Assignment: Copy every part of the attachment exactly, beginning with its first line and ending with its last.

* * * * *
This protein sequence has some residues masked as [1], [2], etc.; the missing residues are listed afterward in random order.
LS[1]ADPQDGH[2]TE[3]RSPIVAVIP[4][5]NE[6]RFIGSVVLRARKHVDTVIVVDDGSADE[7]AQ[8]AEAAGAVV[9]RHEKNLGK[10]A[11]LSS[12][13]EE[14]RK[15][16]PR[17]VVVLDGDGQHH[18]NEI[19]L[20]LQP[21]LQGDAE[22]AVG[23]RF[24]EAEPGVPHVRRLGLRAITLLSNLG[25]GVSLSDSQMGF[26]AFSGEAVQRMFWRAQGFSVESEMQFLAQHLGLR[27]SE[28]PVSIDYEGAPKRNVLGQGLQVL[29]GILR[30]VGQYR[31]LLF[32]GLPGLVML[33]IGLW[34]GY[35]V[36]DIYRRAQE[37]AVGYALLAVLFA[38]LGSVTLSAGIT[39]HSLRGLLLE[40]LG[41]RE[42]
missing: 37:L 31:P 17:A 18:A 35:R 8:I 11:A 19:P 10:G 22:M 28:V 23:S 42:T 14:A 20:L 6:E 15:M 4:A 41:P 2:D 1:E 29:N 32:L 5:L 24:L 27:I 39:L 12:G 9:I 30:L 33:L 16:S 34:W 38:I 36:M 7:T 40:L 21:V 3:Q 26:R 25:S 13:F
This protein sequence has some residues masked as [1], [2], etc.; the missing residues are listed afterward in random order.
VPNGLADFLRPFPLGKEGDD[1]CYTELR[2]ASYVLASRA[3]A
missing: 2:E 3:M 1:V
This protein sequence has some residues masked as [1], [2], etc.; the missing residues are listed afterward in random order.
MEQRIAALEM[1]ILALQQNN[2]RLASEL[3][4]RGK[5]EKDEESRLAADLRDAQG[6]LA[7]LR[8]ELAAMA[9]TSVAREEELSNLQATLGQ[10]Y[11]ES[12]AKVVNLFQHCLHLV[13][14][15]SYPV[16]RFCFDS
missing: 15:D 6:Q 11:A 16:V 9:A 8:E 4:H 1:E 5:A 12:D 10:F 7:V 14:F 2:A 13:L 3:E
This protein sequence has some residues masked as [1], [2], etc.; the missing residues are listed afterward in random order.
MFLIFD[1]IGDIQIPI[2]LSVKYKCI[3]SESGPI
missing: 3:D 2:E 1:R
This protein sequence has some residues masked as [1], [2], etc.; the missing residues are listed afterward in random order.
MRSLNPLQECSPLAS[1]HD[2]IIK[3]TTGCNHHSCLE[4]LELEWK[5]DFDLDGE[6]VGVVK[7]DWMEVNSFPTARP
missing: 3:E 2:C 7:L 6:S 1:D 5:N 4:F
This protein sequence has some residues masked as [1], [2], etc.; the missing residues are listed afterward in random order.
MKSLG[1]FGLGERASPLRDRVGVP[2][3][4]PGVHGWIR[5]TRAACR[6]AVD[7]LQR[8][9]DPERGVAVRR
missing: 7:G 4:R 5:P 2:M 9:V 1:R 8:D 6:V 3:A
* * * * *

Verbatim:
This protein sequence has some residues masked as [1], [2], etc.; the missing residues are listed afterward in random order.
LS[1]ADPQDGH[2]TE[3]RSPIVAVIP[4][5]NE[6]RFIGSVVLRARKHVDTVIVVDDGSADE[7]AQ[8]AEAAGAVV[9]RHEKNLGK[10]A[11]LSS[12][13]EE[14]RK[15][16]PR[17]VVVLDGDGQHH[18]NEI[19]L[20]LQP[21]LQGDAE[22]AVG[23]RF[24]EAEPGVPHVRRLGLRAITLLSNLG[25]GVSLSDSQMGF[26]AFSGEAVQRMFWRAQGFSVESEMQFLAQHLGLR[27]SE[28]PVSIDYEGAPKRNVLGQGLQVL[29]GILR[30]VGQYR[31]LLF[32]GLPGLVML[33]IGLW[34]GY[35]V[36]DIYRRAQE[37]AVGYALLAVLFA[38]LGSVTLSAGIT[39]HSLRGLLLE[40]LG[41]RE[42]
missing: 37:L 31:P 17:A 18:A 35:R 8:I 11:A 19:P 10:G 22:M 28:V 23:S 42:T 14:A 20:L 6:E 15:M 4:A 41:P 2:D 1:E 29:N 32:L 5:L 24:L 27:I 39:L 12:G 9:I 30:L 33:L 16:S 34:W 38:I 36:M 7:T 40:L 21:V 3:Q 26:R 25:S 13:F
This protein sequence has some residues masked as [1], [2], etc.; the missing residues are listed afterward in random order.
VPNGLADFLRPFPLGKEGDD[1]CYTELR[2]ASYVLASRA[3]A
missing: 2:E 3:M 1:V
This protein sequence has some residues masked as [1], [2], etc.; the missing residues are listed afterward in random order.
MEQRIAALEM[1]ILALQQNN[2]RLASEL[3][4]RGK[5]EKDEESRLAADLRDAQG[6]LA[7]LR[8]ELAAMA[9]TSVAREEELSNLQATLGQ[10]Y[11]ES[12]AKVVNLFQHCLHLV[13][14][15]SYPV[16]RFCFDS
missing: 15:D 6:Q 11:A 16:V 9:A 8:E 4:H 1:E 5:A 12:D 10:F 7:V 14:F 2:A 13:L 3:E
This protein sequence has some residues masked as [1], [2], etc.; the missing residues are listed afterward in random order.
MFLIFD[1]IGDIQIPI[2]LSVKYKCI[3]SESGPI
missing: 3:D 2:E 1:R
This protein sequence has some residues masked as [1], [2], etc.; the missing residues are listed afterward in random order.
MRSLNPLQECSPLAS[1]HD[2]IIK[3]TTGCNHHSCLE[4]LELEWK[5]DFDLDGE[6]VGVVK[7]DWMEVNSFPTARP
missing: 3:E 2:C 7:L 6:S 1:D 5:N 4:F
This protein sequence has some residues masked as [1], [2], etc.; the missing residues are listed afterward in random order.
MKSLG[1]FGLGERASPLRDRVGVP[2][3][4]PGVHGWIR[5]TRAACR[6]AVD[7]LQR[8][9]DPERGVAVRR
missing: 7:G 4:R 5:P 2:M 9:V 1:R 8:D 6:V 3:A